Wednesday, October 21, 2009

History and sociology - Thinking Allowed

BBC Radio Four's Thinking Allowed is a very charming weekly program about social science that is always worth a listen. Today there will be a new program, so be quick to download last week's and if possible the one before.

Host Laurie Taylor has repeatedly revealed he has studied criminology and since I studied the same, I am not surprised by his choice of subjects and lines of questioning. A subject like two weeks ago, about the ever growing amount of inmates in prisons, especially in the US but also in the UK, is typically interesting to criminologists. Be advised to listen and think of this in advance: the size of prison populations says more about policy than about crime rates.

For the average follower of this blog, last week's issue should be even more of interest since the subjects, although sociological in nature, are heavily touching upon history. Taylor spoke about alcohol politics and grave goods. As to the first subject: over the centuries governments have been worried about alcohol abuse and one way or another attempted policies to do something about it. The definitions of what counted as abuse and who were targeted as the prominent abusers are of both historic and sociological significance. The second item was a brief inventory of what goods people choose to bury their deceased loved ones with. Does this seem just social science? An archeologists is in the studio to explain what lessons are in this study for his field.

More Thinking Allowed:
Boffins and WW I,
Richard Hoggart,
Secular vs. Religious,
Renoir and Slumming,
Mizrahi Jews.

Laura speaks Dutch - language learning podcast

One of the most successful and broadly applied genre of educational podcasts are the language learning podcasts. On the website of Open Culture (which is one of the best sources for free educational content) an extensive list of language learning podcasts is available, covering many different languages. So far I have been postponing to review this genre, but I think the time is more than ripe to get started. Please let me know of specific language learning podcasts you would recommend or would like me to review.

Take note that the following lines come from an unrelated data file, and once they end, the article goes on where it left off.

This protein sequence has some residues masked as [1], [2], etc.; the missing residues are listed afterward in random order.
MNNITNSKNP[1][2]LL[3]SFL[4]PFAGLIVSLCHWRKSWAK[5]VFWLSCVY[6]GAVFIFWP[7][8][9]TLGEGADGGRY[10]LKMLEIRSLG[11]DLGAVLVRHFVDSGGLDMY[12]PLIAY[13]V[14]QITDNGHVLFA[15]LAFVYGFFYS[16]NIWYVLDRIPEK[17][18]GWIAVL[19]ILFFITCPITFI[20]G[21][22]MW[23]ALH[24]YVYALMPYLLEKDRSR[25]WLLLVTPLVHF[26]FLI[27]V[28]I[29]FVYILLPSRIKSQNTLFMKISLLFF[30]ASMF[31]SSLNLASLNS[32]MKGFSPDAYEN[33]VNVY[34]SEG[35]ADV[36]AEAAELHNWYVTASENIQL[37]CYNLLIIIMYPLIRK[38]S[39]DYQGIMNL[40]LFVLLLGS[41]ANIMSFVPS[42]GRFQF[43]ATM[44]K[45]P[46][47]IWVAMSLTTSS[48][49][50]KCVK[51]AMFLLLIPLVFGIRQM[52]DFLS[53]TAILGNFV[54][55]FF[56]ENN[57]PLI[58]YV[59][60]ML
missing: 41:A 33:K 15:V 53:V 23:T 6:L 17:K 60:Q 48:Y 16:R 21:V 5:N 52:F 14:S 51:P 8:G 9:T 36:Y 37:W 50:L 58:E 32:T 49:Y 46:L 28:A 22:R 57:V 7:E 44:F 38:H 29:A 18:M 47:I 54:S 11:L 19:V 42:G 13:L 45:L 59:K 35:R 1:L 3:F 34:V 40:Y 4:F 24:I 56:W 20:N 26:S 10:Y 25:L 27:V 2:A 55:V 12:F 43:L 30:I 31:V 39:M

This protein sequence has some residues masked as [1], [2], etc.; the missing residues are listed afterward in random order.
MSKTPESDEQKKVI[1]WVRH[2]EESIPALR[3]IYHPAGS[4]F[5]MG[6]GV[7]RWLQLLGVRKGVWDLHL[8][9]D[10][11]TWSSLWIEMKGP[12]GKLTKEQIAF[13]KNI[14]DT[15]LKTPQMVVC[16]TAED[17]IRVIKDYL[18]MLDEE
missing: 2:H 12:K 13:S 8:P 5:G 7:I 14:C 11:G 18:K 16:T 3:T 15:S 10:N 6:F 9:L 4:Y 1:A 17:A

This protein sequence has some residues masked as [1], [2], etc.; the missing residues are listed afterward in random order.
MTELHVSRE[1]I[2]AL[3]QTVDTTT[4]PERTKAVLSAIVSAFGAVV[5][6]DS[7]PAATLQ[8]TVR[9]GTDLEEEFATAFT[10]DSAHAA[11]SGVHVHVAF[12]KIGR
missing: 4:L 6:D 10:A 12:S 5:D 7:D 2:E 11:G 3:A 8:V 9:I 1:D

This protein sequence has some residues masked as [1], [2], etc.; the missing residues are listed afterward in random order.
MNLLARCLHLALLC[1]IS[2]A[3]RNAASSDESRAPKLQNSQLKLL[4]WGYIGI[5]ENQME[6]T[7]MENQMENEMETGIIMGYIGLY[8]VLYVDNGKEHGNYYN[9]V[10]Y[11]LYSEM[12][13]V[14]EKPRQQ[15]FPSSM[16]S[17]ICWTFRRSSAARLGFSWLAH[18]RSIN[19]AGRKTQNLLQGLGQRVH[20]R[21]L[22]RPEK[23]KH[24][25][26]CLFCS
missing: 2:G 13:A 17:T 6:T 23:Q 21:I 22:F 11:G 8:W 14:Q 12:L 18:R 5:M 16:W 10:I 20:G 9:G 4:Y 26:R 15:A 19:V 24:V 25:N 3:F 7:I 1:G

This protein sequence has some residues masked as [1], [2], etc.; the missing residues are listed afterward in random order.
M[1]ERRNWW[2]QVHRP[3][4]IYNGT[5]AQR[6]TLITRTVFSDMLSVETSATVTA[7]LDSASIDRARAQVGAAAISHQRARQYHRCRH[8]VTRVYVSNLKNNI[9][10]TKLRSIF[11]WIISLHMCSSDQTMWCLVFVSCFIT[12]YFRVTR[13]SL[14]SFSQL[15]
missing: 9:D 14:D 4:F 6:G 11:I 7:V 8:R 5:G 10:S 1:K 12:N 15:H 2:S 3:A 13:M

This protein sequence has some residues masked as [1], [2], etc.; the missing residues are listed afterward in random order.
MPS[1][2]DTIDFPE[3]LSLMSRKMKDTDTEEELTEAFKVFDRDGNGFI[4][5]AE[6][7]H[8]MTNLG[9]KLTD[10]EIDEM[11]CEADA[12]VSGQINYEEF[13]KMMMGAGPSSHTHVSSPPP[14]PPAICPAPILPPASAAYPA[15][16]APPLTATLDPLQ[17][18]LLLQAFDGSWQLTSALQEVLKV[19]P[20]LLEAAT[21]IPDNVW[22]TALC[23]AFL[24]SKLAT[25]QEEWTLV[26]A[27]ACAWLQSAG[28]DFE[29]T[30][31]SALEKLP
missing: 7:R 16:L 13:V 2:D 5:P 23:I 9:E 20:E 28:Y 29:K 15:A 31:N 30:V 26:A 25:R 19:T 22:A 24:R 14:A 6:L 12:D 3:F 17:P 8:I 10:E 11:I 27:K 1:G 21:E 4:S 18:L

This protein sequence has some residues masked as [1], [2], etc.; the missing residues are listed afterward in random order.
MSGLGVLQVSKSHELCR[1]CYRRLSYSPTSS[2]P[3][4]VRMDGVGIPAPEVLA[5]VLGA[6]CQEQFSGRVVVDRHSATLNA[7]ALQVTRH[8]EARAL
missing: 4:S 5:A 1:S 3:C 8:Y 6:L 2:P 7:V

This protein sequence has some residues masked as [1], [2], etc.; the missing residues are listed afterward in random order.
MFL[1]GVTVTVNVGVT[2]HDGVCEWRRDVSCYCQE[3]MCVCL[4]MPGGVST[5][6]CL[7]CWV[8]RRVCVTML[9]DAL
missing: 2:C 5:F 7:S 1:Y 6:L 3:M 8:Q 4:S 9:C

I have spent all my life picking up foreign languages. My native is Dutch and from the Dutch culture and educational system I have inherited both extensive learning in English, German and French, as well as the everlasting intention to address people, wherever possible, in their own tongue and therefore to never stop learning languages left and right. Thus I have dabbled in Danish, Arabic, Swedish, Spanish, Italian, Russian, Turkish, Hindi, Portuguese and last but not least, on account of emigrating to Israel, I have learned Hebrew in its natural environment. It will allow me to evaluate a wide variety of language learning podcasts.

The first to pay attention to is Laura speaks Dutch by Brenno de Winter (picture). Brenno's friend Laura needed to learn Dutch and this is why he started making the podcast over three years ago. The podcast is still kicking and true to its original format. In short, 5-10 minute lessons Brenno teaches a couple of sentences and some idiom, allows for on the spot practice by leaving a pause to repeat and then he closes off with some trivia about The Netherlands. Although far from impeccable (it could do with some more post-production), this podcast plainly delivers the handy phrase book level which is needed for initial survival on the spot. (feed)

Brenno's pronunciation falls in the main stream of Dutch speakers, which is important, because the pronunciation of the language is rough and being taught from a dialect sample could be very confusing. Some podfaded podcasts I have tested did not evade this pitfall and with the immense variety of dialects this can cause terrible error. Brenno also has chosen a main stream, tending to the polite and slightly outdated, speaking style, which may sound a bit awkward in Dutch ears, but surely offers a safe haven for the dabbling speaker. Better to sound a bit bookish and old-fashioned, than gamble with the subtle mannerisms of everyday language.

For the more advanced in Dutch one may try some Dutch podcasts to listen to:
Argos (research journalism),
Bommel (audio drama),
De Geschiedenis Podcast (history),
Flavius (Jewish culture and history),
Hoor! Geschiedenis (Dutch history),
Hoorspelen (collection of radio plays),
Interview Vrijdag (interviews about current affairs)
Het Marathon Interview (in-depth interviews, 3-5 hours long),
Simek 's Nachts (interviews by Martin Simek),
Sterke Geschiedenis (general history by Tom Tacken),
Veertien Achttien (history of World War I by Tom Tacken),
Voor een nacht (interviews with Marc Stakenburg).